I Don’t Believe It, Archie!

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I Don’t Believe It, Archie!

Odd things happen to Archie every day. Some very odd things.

“This a quick funny read, which will appeal to anyone just getting started with novels, especially the more reluctant readers”
366 Books: My Year of Reading
         

“Superb comic timing… readers will be vastly entertained by Archie’s misadventures”
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“Read it to Yr 2/3;  Yr 3/4/5  can read it alone; and it’ll be great to encourage struggling yr 5/6.”
B.R.  Hants SLS

Archie’s Unbelievably Freaky Week is the ‘fabulously funny followup!’

BUY from wordery.com

 

I Don’t Believe It, Archie!

1. On Monday…

On Monday, when Archie had been out to post a letter, somethiing rather odd happened.
He was halfway down the hill that led to the post office when he heard a rumbling noise, turned round, and saw a piano coming down the middle of the road. There was nobody with it. It was just a large, upright piano, trundling down the hill all on its own…  Click here to see inside the book

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Short chapters are the perfect length for reading aloud.

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Information, Resources & Reviews

The Teaching Library –  Excellent cross curricular teaching resources. Examples below.

Accelerated Reader – ATOS Book Level:  4.2   Interest Level:  Lower Years, Ages 5 to 8

Quiz Questions   This word document has questions and space for answers so that it’s easy to give to students. Click here for the sheet with answers or email me for a copy at anorrissbooks@btinternet.com.

Audio Book – Oakhill Publishing 2 CDs

EdontheWeb Video Review & Activity Sheet

Click here to see Hannah Shaw’s brilliant illustrations.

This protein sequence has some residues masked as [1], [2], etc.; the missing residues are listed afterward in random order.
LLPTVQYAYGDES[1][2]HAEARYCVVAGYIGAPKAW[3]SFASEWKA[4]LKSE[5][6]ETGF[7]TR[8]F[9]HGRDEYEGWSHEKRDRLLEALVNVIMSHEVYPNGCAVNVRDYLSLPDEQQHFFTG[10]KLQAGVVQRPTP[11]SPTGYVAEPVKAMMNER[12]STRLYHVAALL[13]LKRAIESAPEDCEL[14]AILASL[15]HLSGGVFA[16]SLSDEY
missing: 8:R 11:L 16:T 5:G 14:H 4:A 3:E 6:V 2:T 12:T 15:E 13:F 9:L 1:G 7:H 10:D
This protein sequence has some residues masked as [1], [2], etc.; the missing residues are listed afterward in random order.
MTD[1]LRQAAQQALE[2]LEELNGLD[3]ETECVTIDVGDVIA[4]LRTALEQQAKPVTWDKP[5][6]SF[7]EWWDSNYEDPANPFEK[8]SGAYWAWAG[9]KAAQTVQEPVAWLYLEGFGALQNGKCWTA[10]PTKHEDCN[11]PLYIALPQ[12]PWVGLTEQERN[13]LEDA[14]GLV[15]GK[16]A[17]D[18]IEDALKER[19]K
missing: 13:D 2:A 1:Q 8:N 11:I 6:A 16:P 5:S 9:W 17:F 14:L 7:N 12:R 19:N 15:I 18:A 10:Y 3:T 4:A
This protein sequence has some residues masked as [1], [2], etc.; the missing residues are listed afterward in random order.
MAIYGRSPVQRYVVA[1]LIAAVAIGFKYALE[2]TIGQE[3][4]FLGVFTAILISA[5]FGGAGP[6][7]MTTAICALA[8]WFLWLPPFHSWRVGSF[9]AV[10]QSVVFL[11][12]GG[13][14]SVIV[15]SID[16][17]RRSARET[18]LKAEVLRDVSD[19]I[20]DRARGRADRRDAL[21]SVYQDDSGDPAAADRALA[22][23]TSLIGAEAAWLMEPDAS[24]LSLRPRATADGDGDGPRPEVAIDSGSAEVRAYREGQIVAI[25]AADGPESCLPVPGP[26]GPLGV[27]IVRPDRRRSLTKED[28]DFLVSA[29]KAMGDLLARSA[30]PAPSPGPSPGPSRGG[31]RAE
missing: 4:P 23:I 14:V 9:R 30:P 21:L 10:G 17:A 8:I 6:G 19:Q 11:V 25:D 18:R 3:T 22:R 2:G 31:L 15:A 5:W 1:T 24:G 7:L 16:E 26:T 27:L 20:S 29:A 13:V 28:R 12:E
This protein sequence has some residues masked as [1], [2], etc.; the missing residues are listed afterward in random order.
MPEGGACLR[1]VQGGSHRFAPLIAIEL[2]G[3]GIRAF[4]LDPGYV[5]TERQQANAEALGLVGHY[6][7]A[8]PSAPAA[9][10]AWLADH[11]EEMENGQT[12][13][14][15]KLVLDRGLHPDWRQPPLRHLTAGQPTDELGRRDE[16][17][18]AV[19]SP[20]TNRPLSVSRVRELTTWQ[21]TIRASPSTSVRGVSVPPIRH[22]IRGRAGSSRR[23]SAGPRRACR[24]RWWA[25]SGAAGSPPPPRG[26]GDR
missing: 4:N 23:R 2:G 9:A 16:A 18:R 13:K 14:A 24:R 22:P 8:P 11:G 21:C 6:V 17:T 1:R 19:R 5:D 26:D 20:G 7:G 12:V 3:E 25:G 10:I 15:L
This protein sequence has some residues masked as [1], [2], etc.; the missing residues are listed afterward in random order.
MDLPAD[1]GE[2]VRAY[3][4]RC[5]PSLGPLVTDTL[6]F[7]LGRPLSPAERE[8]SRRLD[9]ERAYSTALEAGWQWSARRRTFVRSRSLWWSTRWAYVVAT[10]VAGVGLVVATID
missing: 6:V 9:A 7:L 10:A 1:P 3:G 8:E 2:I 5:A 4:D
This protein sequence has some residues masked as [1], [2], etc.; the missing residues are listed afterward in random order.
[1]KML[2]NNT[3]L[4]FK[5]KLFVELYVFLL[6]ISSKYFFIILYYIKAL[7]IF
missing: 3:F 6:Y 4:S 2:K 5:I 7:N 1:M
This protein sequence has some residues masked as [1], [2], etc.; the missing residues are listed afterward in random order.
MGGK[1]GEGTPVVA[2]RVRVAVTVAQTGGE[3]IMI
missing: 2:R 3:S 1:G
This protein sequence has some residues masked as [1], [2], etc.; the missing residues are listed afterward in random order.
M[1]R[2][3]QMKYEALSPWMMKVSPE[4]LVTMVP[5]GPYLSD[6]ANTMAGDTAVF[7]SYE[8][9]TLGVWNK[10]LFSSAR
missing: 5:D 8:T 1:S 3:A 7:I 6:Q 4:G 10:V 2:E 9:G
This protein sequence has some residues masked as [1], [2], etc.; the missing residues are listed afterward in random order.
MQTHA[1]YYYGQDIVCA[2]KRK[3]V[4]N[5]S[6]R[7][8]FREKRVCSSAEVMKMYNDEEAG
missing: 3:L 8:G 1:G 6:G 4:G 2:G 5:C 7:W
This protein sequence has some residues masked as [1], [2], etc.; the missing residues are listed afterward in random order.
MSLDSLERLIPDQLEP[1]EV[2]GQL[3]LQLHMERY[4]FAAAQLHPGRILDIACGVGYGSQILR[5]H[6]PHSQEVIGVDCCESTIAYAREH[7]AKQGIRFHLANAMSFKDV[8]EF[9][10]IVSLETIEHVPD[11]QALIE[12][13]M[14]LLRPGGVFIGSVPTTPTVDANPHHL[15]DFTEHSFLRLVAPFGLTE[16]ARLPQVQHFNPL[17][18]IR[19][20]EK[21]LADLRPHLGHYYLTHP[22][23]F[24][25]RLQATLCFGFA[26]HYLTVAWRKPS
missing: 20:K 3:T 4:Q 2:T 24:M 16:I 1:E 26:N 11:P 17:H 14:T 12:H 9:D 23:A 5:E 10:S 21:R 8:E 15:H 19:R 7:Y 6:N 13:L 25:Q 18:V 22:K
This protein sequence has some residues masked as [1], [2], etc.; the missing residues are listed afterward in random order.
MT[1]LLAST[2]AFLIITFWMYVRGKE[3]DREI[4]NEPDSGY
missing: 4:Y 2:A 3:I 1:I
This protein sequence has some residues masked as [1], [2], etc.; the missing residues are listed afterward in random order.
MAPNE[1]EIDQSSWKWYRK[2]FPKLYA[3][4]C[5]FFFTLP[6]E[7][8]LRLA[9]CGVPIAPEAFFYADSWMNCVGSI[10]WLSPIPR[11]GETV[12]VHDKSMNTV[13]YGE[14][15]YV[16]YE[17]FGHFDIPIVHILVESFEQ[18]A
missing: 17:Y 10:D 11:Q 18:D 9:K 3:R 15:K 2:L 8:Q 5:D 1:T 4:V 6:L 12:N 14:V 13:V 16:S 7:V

Download & print Word Search (A5)  &  I Don’t Believe It Archie! Word Search & Maze (A4) word doc.

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Examples of Teaching Resources to be found at The Teaching Library

Literacy
Could you write a new story with the title ‘I Don’t Believe It’?

Maths
The piano delivery man delivers the piano to number 91 instead of 16 because the numbers had swung upside down. Can you find any other numbers that can still be read when you swing them upside down?

DT
Use craft materials to make a new Lion toy for Archie’s sister.

PSHE
On Tuesday, Archie saves a little dog’s life. Can you find out about first aid and how to help people who are in need?

There are many more ideas like these for all aspects of the curriculum at The Teaching Library

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Book Award Nominations

Coventry Inspiration Book Awards 2014 Raring 2 Read: shortlist
Shorter Novel Category, Portsmouth Book Award: shortlist
Fantastic Book Awards (FAB) :
shortlist
UKLA : Longlist
Cybils Award 2012: Longlist

Reviews

366 Books: My Year of Reading – 305

Meet Archie, the boy whose life is anything but boring!  With Archie, a walk to the shops for milk can turn into an unforgettable adventure.  In this book we follow Archie for one week, and on each day things get more and more preposterous.  Needless to say, Archie’s Mum wonders why Archie can’t seem to complete any of the errands he is sent on…. more

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Secrets and Sharing Soda

Every single day, no matter what, something absolutely unbelievable happens to Archie. In this book alone, which takes place over the span of just one week, Archie finds himself accused of killing a dog, glued to the door of the public library, and mistaken for a kidnapping victim. Though Archie often finds his hectic life a bit overwhelming, this week is different because he meets Cyd. As Archie’s new best friend, she is there for every strange occurrence and helps Archie get out of trouble and back home again.

The clever premise combined with truly entertaining storytelling make this book really shine. Each of Archie’s unlikely experiences is sillier than the last, and not one episode feels weaker than any other. They’re all laugh-out-loud funny and equally exciting and engaging. Each chapter ends with the same punchline – Archie comes home not having completed the task he was sent out to do, and his mother says, “I don’t believe it, Archie!” Even this repetitive joke is funny each time it is delivered; kids will find themselves anticipating the moment and, if the story is read aloud to them, chiming in on the refrain

What makes me love this book is not just the silly occurrences, but the fact that they all add up to something. At the end of the story, we see each of the previous chapters’ events come full circle, and Archie actually develops friendships with some of the people he’s met during the week. There’s a clear “what goes around comes around” type of message, but with a very positive connotation.